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Re: Changing Users in a script

Hal Vaughan wrote:
> I have a system with several different users and would like to use
> cron to run this script as root:
> #!/bin/bash
> for user in `ls /home/`; do
> #	echo "Path: $user"
> 	if [ "${user:0:1}" != "0" ]; then
> 		path="/home/$user/Backup"
> 		if [ -e $path ]; then
> 			echo "Calling backup for user: $user"
> 			sudo -u $user /usr/local/bin/user-backup
> 		fi
> 	fi
> done

Personally if I were writing this then if the script is running as
root then instead of using 'sudo' here I would use 'su' instead.

  su -c /usr/local/bin/user-backup $user

Mostly because su is more traditional and "more core" than sudo and
just seems like the better fit for the job.  But it is a matter of
taste here.

> The idea is that instead of adding a backup script every time I add
> a user, this script will go through the /home directories and skip
> any that start with a 0 (a program I'm using creates some
> directories there, but starts their names with a 0) and
> automatically call the generic backup script for that user.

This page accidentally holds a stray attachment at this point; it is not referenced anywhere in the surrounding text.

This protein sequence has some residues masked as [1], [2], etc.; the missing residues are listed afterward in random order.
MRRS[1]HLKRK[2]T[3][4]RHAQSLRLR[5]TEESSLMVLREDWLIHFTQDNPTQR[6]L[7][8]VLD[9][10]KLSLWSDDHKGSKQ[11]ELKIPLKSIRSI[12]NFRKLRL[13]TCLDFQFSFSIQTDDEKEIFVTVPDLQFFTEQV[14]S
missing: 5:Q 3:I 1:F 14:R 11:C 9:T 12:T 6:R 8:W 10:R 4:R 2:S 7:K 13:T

Seems reasonable so far.  Also you should skip directories called
"lost+found" in the case that /home happens to be a mount point on a
filesystem such as ext[23] that uses lost+found.

> The problem is sudo can't be run without a tty, so I can run it
> myself, but it won't run from a script.

Using 'su' would solve that problem.

> Any other way I can do this?

There are distinct advantages to a backup push system.  Not proposing
that you change away from it.  But I tend to pull backups from /home
to the backup server.  This means that whatever is in /home comes over
whether it is associated with a user's home directory or not.  All I
manage is machines.  Not machines and users.


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